Another boost for Tees Valley’s green sector

Tees Valley has taken another step towards boosting its status as the UK’s first Hydrogen Transport Hub and a leader of the green industrial revolution.

Teesside Airport has been announced as one the UK’s first pilot areas to test hydrogen vehicles with a £2.5m project which will see the airport and other Tees Valley organisations have commercial and support vehicles fitted with 100% hydrogen zero emission engines.

Trials will aim to show how hydrogen fuelled vehicles can be quick and easy to drive and refuel, cleaning up the air and helping to meet zero carbon emission ambitions.

One of the most wide-ranging projects will see Toyota deploying a number of hydrogen vehicles across the area’s rapid response services, such as Cleveland Police and NHS patient support.

The Hydrogen Transport Hub in partnership with Teesside University will form an innovation campus focused on clean energy research and development. It will lead research, development, and testing of new hydrogen transport technologies, including for cars, buses, trains, lorries, boats and planes.

Tees Valley Mayor Ben Houchen said: ‘This is yet another huge boost for Teesside, putting our region at the forefront of the hydrogen revolution and developing fuels of the future. [It] comes on top of our other clean energy initiatives with low-carbon, hydrogen and renewable schemes taking place across Teesside, Darlington and Hartlepool.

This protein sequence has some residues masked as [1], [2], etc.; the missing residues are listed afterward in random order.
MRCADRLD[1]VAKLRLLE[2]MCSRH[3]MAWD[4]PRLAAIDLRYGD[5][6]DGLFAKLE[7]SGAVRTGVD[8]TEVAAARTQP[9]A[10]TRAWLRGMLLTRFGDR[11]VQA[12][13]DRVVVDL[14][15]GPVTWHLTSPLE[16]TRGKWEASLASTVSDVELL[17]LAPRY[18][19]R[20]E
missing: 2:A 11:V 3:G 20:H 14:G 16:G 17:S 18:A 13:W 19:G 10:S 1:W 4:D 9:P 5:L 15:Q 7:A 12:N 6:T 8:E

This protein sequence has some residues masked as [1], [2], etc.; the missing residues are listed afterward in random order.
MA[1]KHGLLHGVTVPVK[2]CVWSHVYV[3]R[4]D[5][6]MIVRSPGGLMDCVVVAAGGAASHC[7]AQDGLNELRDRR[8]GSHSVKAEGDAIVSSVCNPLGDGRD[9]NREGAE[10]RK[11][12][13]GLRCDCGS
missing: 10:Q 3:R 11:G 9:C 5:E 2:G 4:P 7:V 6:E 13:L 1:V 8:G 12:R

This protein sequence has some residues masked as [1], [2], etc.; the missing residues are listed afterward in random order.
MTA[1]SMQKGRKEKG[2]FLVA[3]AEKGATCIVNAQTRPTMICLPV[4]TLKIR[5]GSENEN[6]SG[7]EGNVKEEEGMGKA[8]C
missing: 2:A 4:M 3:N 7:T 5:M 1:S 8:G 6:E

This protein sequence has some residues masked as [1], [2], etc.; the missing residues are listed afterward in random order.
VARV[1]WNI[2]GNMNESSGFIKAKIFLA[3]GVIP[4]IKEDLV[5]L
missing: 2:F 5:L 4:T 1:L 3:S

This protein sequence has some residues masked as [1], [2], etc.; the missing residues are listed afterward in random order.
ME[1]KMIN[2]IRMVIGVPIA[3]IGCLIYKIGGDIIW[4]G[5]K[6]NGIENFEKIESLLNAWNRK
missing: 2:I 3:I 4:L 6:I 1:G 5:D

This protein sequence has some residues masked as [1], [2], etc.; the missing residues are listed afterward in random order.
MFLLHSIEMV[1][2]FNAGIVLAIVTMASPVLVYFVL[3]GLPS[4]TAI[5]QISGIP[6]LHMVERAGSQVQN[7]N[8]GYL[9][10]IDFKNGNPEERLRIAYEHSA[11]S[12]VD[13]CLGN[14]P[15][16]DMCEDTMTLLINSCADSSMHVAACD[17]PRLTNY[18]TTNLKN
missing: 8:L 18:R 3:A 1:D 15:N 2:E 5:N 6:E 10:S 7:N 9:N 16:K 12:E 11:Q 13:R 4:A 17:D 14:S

‘We’ve got a long list of projects such as Teesworks with GE Renewable Energy’s massive wind turbine manufacturing facility and Net Zero Teesside’s carbon capture, utilisation and storage project.

‘It only serves to highlight how we’re grabbing opportunities in the clean energy sector with both hands creating good-quality, well-paid jobs in the process.

It was also announced yesterday that HV Systems plan to demonstrate the use of hydrogen in delivery vans in the Tees Valley area. The vans will be operated in collaboration with a leading supermarket chain, running between 19 superstores and their main distribution centre.

The project aims to show how delivery vans fitted with fuel cells can have increased range, faster refuelling times than battery electric versions and speed parity with conventional diesel vehicles. Additionally, in collaboration with Sainsbury’s, Element Energy will also be trialling a hydrogen-powered HGV.

The announcements come within weeks of news of major green industrial developments in Tyne and Wear and Northumberland in the shape of a £1bn investment by Nissan and its partner Envision in the manufacture of electric vehicles and batteries at Sunderland, creating around 6,200 jobs directly and in the UK supply chain, and by Britishvolt in a battery factory at Blyth creating up to 8,000 jobs.

Transport Secretary Grant Shapps said: ‘With less than 100 days to go until COP26 [the United Nations climate change conference in Glasgow], I’m committed to supporting industry to develop innovative new technologies that will decarbonise transport, helping us to build back greener and level up the country.

‘By harnessing the power of hydrogen technology, we can pave the way for its use across all transport modes, creating cleaner, greener more efficient transport systems across the UK.’